UBOAT has been creating quite the stir in the wargaming community recently for its fresh take on submarine warfare, and before playing, I got a good look at it through a couple of different streamers. I was impressed with what I saw, and happily picked it up to see what amazing escapades I would have as well. Here are some things I spent doing in the various, lengthy downtimes I faced when playing UBOAT: played three separate mobile games, made myself food downstairs, and actively started typing this up as the game played in the background. I returned each time to find that my sub had been mostly happily chugging along, and there would still be nothing for me to do for another 15 minutes or so.

UBOAT is certainly a game with potential, but it’s currently unpolished. To be fair to UBOAT, it is in Early Access and I’ve already seen improvements over the time I’ve been playing, but it is still rough around the edges. Sub sim enthusiasts could find a real treat here, but I can’t fully stamp it with my seal of recommendation quite yet.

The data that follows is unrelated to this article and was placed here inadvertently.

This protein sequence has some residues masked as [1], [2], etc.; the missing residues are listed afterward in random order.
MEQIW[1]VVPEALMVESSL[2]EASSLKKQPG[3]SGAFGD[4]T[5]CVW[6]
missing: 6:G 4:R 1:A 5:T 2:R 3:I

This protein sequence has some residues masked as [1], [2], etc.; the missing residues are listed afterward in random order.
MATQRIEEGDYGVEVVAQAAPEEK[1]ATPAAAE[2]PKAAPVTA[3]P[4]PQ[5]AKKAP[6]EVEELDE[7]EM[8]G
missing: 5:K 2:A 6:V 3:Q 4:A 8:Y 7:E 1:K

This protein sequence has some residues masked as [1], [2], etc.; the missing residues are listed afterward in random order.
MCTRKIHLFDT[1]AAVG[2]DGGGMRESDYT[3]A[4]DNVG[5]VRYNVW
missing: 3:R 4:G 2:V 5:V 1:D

UBOAT places you in the commander’s shoes of a World War 2 German U-Boat. You directly control the five officers on board, instructing them on what actions to take, such as spotting for vessels topside, performing maintenance on the engines, plotting navigation courses, etc. You can also assign these officers some sailors to assist them in their duties, who will work with the officer until you direct the officer to get rest. The officers all have levels, and can acquire new skills in their profession such as “Leaders” (Captain for example) acquiring torpedo targets faster, or engineers making quicker repairs to the sub.